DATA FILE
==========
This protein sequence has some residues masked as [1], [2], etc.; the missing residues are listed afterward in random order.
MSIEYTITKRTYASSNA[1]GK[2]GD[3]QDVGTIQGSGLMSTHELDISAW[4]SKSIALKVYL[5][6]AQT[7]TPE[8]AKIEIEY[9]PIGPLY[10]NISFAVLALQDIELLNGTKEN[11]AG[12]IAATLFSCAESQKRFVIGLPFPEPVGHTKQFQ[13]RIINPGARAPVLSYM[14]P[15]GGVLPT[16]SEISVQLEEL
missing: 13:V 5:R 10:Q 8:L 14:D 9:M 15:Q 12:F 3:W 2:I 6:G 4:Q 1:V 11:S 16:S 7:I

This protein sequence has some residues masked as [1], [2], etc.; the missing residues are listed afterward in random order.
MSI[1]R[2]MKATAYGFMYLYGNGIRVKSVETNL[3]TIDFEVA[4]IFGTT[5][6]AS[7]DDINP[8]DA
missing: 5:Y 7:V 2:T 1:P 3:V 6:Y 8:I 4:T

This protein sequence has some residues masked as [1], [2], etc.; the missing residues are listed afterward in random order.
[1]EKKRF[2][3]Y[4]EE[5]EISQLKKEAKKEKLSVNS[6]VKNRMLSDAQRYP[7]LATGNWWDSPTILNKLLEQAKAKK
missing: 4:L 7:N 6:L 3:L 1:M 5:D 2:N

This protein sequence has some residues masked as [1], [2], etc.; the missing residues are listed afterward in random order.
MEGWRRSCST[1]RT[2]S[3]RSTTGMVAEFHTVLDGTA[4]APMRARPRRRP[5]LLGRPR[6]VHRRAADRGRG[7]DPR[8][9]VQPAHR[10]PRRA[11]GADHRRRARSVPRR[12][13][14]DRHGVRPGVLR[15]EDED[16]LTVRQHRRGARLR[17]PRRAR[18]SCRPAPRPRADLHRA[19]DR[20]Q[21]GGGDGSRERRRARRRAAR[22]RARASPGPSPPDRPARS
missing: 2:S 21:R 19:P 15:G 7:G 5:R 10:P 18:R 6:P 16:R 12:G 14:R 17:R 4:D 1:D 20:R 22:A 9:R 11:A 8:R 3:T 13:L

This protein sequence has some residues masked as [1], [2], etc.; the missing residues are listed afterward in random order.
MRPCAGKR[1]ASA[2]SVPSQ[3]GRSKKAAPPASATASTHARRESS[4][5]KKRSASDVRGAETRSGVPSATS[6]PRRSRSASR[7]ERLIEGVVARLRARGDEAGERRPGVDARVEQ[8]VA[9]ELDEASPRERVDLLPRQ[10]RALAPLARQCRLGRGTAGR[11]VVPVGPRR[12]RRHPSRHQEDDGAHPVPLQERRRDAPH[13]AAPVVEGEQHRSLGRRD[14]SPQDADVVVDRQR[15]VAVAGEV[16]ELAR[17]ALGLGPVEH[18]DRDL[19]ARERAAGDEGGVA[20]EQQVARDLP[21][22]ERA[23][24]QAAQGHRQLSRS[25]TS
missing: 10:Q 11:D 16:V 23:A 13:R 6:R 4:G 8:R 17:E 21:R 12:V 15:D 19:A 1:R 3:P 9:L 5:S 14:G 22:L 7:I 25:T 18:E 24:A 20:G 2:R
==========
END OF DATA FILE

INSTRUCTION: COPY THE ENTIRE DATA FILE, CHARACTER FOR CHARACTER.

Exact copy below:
This protein sequence has some residues masked as [1], [2], etc.; the missing residues are listed afterward in random order.
MSIEYTITKRTYASSNA[1]GK[2]GD[3]QDVGTIQGSGLMSTHELDISAW[4]SKSIALKVYL[5][6]AQT[7]TPE[8]AKIEIEY[9]PIGPLY[10]NISFAVLALQDIELLNGTKEN[11]AG[12]IAATLFSCAESQKRFVIGLPFPEPVGHTKQFQ[13]RIINPGARAPVLSYM[14]P[15]GGVLPT[16]SEISVQLEEL
missing: 13:V 5:R 10:Q 8:L 14:D 9:M 15:Q 12:F 3:W 2:I 6:G 4:Q 1:V 11:S 16:S 7:I

This protein sequence has some residues masked as [1], [2], etc.; the missing residues are listed afterward in random order.
MSI[1]R[2]MKATAYGFMYLYGNGIRVKSVETNL[3]TIDFEVA[4]IFGTT[5][6]AS[7]DDINP[8]DA
missing: 5:Y 7:V 2:T 1:P 3:V 6:Y 8:I 4:T

This protein sequence has some residues masked as [1], [2], etc.; the missing residues are listed afterward in random order.
[1]EKKRF[2][3]Y[4]EE[5]EISQLKKEAKKEKLSVNS[6]VKNRMLSDAQRYP[7]LATGNWWDSPTILNKLLEQAKAKK
missing: 4:L 7:N 6:L 3:L 1:M 5:D 2:N

This protein sequence has some residues masked as [1], [2], etc.; the missing residues are listed afterward in random order.
MEGWRRSCST[1]RT[2]S[3]RSTTGMVAEFHTVLDGTA[4]APMRARPRRRP[5]LLGRPR[6]VHRRAADRGRG[7]DPR[8][9]VQPAHR[10]PRRA[11]GADHRRRARSVPRR[12][13][14]DRHGVRPGVLR[15]EDED[16]LTVRQHRRGARLR[17]PRRAR[18]SCRPAPRPRADLHRA[19]DR[20]Q[21]GGGDGSRERRRARRRAAR[22]RARASPGPSPPDRPARS
missing: 2:S 21:R 19:P 15:G 7:G 5:R 10:P 18:R 6:P 16:R 12:G 14:R 17:R 4:D 1:D 20:R 22:A 9:R 11:A 8:R 3:T 13:L

This protein sequence has some residues masked as [1], [2], etc.; the missing residues are listed afterward in random order.
MRPCAGKR[1]ASA[2]SVPSQ[3]GRSKKAAPPASATASTHARRESS[4][5]KKRSASDVRGAETRSGVPSATS[6]PRRSRSASR[7]ERLIEGVVARLRARGDEAGERRPGVDARVEQ[8]VA[9]ELDEASPRERVDLLPRQ[10]RALAPLARQCRLGRGTAGR[11]VVPVGPRR[12]RRHPSRHQEDDGAHPVPLQERRRDAPH[13]AAPVVEGEQHRSLGRRD[14]SPQDADVVVDRQR[15]VAVAGEV[16]ELAR[17]ALGLGPVEH[18]DRDL[19]ARERAAGDEGGVA[20]EQQVARDLP[21][22]ERA[23][24]QAAQGHRQLSRS[25]TS
missing: 10:Q 11:D 16:V 23:A 13:R 6:R 4:G 8:R 17:E 21:R 12:V 15:D 19:A 1:R 3:P 9:L 5:S 14:G 22:L 7:I 25:T 18:E 24:A 20:G 2:R